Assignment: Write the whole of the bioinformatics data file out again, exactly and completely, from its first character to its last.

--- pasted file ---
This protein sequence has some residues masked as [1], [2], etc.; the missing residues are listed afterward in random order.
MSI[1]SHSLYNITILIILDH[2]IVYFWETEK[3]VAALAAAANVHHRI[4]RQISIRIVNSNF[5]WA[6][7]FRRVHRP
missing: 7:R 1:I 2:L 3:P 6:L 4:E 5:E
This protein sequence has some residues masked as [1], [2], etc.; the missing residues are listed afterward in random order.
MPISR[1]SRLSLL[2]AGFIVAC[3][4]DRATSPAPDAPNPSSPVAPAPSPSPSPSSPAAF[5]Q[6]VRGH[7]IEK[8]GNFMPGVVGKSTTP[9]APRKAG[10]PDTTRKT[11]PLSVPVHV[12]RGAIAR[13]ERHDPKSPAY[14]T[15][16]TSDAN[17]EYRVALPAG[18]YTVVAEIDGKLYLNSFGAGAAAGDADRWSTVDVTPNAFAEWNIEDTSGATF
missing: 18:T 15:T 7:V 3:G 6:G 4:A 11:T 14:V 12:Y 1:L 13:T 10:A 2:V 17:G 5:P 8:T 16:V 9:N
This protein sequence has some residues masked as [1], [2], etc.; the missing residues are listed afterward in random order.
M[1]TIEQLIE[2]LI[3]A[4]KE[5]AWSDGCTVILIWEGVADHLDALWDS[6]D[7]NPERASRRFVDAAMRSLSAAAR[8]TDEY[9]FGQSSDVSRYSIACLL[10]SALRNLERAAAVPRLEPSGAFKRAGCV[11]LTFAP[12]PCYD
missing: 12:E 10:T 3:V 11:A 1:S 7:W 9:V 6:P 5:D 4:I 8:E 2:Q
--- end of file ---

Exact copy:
This protein sequence has some residues masked as [1], [2], etc.; the missing residues are listed afterward in random order.
MSI[1]SHSLYNITILIILDH[2]IVYFWETEK[3]VAALAAAANVHHRI[4]RQISIRIVNSNF[5]WA[6][7]FRRVHRP
missing: 7:R 1:I 2:L 3:P 6:L 4:E 5:E
This protein sequence has some residues masked as [1], [2], etc.; the missing residues are listed afterward in random order.
MPISR[1]SRLSLL[2]AGFIVAC[3][4]DRATSPAPDAPNPSSPVAPAPSPSPSPSSPAAF[5]Q[6]VRGH[7]IEK[8]GNFMPGVVGKSTTP[9]APRKAG[10]PDTTRKT[11]PLSVPVHV[12]RGAIAR[13]ERHDPKSPAY[14]T[15][16]TSDAN[17]EYRVALPAG[18]YTVVAEIDGKLYLNSFGAGAAAGDADRWSTVDVTPNAFAEWNIEDTSGATF
missing: 18:T 15:T 7:V 3:G 6:G 4:A 11:T 14:V 12:Y 1:L 13:T 10:A 2:V 17:G 5:P 8:T 16:V 9:N
This protein sequence has some residues masked as [1], [2], etc.; the missing residues are listed afterward in random order.
M[1]TIEQLIE[2]LI[3]A[4]KE[5]AWSDGCTVILIWEGVADHLDALWDS[6]D[7]NPERASRRFVDAAMRSLSAAAR[8]TDEY[9]FGQSSDVSRYSIACLL[10]SALRNLERAAAVPRLEPSGAFKRAGCV[11]LTFAP[12]PCYD
missing: 12:E 10:T 3:V 11:A 1:S 7:W 9:V 6:P 5:D 4:I 8:E 2:Q